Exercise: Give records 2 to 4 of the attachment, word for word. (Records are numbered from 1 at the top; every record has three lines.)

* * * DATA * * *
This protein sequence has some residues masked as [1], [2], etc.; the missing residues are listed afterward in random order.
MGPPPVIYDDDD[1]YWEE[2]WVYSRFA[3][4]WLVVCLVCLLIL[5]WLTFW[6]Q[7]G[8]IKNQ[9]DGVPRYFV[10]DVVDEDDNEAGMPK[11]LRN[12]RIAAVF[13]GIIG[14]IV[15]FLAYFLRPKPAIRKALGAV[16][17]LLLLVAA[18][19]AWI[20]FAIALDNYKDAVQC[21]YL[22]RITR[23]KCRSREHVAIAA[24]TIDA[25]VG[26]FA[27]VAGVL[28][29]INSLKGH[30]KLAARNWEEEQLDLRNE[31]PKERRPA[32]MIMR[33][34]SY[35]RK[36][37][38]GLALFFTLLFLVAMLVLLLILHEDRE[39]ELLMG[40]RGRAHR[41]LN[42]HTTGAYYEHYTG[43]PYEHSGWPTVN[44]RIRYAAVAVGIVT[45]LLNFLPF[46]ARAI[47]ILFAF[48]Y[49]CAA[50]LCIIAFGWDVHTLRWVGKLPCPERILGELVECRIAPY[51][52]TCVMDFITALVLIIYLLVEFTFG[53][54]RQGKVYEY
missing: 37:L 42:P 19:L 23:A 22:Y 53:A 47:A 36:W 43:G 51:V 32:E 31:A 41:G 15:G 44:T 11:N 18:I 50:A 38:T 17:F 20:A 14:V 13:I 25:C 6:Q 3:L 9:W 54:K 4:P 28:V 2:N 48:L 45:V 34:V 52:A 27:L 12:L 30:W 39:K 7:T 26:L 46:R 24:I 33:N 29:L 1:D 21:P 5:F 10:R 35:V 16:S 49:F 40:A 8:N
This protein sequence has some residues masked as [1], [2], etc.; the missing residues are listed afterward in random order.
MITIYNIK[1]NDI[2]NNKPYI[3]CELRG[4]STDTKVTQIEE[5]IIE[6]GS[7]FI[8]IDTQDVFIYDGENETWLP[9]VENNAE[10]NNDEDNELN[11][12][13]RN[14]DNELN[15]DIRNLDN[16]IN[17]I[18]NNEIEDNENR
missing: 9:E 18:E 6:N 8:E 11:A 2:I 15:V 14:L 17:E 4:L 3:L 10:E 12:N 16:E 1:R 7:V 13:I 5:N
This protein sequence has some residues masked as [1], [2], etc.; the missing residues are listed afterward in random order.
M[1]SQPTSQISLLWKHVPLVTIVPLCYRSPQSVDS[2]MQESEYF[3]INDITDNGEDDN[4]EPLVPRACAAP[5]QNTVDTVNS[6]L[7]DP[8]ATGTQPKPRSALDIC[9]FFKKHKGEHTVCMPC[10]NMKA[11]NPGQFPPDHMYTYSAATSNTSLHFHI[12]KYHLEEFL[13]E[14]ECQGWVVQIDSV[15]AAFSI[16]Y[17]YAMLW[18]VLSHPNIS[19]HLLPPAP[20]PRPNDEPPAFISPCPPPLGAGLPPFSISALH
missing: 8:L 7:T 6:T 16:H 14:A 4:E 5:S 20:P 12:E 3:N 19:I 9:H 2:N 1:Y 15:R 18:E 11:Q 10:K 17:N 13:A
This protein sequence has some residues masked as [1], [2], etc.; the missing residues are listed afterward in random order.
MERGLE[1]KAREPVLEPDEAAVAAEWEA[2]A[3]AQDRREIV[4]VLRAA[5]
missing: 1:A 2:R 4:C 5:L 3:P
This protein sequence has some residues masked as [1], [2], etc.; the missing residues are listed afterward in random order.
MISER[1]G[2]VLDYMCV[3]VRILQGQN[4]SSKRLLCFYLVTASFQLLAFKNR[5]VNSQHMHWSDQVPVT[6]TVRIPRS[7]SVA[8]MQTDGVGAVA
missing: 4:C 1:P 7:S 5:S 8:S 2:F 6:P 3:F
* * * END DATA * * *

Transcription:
This protein sequence has some residues masked as [1], [2], etc.; the missing residues are listed afterward in random order.
MITIYNIK[1]NDI[2]NNKPYI[3]CELRG[4]STDTKVTQIEE[5]IIE[6]GS[7]FI[8]IDTQDVFIYDGENETWLP[9]VENNAE[10]NNDEDNELN[11][12][13]RN[14]DNELN[15]DIRNLDN[16]IN[17]I[18]NNEIEDNENR
missing: 9:E 18:E 6:N 8:E 11:A 2:I 15:V 14:L 17:E 4:L 3:L 10:E 12:N 16:E 1:R 7:V 13:I 5:N
This protein sequence has some residues masked as [1], [2], etc.; the missing residues are listed afterward in random order.
M[1]SQPTSQISLLWKHVPLVTIVPLCYRSPQSVDS[2]MQESEYF[3]INDITDNGEDDN[4]EPLVPRACAAP[5]QNTVDTVNS[6]L[7]DP[8]ATGTQPKPRSALDIC[9]FFKKHKGEHTVCMPC[10]NMKA[11]NPGQFPPDHMYTYSAATSNTSLHFHI[12]KYHLEEFL[13]E[14]ECQGWVVQIDSV[15]AAFSI[16]Y[17]YAMLW[18]VLSHPNIS[19]HLLPPAP[20]PRPNDEPPAFISPCPPPLGAGLPPFSISALH
missing: 8:L 7:T 6:T 16:H 14:A 4:E 5:S 20:P 12:E 3:N 19:I 9:H 2:N 1:Y 15:R 18:E 11:Q 10:K 17:N 13:A
This protein sequence has some residues masked as [1], [2], etc.; the missing residues are listed afterward in random order.
MERGLE[1]KAREPVLEPDEAAVAAEWEA[2]A[3]AQDRREIV[4]VLRAA[5]
missing: 1:A 2:R 4:C 5:L 3:P